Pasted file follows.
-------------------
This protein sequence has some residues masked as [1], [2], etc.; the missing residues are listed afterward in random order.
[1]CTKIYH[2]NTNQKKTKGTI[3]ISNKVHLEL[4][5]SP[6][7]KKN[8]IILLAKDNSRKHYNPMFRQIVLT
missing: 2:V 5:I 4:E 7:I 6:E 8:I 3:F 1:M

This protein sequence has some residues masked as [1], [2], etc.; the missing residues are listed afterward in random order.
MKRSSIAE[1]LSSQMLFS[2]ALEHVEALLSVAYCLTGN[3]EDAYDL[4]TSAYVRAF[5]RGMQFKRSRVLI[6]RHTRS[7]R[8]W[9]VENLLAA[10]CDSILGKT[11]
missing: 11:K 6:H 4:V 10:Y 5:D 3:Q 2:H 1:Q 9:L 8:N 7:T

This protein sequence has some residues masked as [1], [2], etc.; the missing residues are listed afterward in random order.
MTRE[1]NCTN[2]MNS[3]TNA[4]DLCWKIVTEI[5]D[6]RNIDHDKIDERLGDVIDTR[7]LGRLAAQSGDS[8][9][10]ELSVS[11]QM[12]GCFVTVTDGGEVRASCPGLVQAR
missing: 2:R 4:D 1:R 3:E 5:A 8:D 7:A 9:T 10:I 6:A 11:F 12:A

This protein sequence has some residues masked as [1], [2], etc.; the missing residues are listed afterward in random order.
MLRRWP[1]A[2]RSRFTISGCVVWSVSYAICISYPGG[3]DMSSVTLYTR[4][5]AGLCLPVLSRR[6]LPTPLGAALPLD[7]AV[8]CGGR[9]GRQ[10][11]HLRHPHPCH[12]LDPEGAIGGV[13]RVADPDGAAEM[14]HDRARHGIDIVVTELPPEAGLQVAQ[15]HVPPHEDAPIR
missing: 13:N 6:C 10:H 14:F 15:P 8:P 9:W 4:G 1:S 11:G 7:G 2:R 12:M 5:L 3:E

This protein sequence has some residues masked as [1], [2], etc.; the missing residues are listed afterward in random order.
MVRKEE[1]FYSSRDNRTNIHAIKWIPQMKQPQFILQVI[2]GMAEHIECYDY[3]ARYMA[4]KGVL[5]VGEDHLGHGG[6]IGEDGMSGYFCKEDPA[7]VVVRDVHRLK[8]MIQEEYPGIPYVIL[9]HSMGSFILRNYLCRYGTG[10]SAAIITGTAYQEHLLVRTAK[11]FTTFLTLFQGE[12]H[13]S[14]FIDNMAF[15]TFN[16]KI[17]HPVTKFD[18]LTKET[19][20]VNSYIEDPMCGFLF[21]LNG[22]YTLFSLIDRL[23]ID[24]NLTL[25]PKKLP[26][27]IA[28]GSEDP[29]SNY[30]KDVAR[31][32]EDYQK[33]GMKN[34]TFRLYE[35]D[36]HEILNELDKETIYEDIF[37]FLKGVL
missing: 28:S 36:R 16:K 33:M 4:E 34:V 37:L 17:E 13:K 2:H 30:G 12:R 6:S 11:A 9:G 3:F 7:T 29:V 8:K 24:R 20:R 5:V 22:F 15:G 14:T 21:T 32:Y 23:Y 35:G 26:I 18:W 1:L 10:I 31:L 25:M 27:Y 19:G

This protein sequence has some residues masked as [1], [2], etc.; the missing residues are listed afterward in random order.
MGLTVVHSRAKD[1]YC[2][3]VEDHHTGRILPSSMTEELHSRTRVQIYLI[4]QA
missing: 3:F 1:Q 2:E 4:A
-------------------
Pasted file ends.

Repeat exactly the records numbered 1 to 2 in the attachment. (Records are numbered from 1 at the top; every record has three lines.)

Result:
This protein sequence has some residues masked as [1], [2], etc.; the missing residues are listed afterward in random order.
[1]CTKIYH[2]NTNQKKTKGTI[3]ISNKVHLEL[4][5]SP[6][7]KKN[8]IILLAKDNSRKHYNPMFRQIVLT
missing: 2:V 5:I 4:E 7:I 6:E 8:I 3:F 1:M

This protein sequence has some residues masked as [1], [2], etc.; the missing residues are listed afterward in random order.
MKRSSIAE[1]LSSQMLFS[2]ALEHVEALLSVAYCLTGN[3]EDAYDL[4]TSAYVRAF[5]RGMQFKRSRVLI[6]RHTRS[7]R[8]W[9]VENLLAA[10]CDSILGKT[11]
missing: 11:K 6:H 4:V 10:Y 5:D 3:Q 2:H 1:Q 9:L 8:N 7:T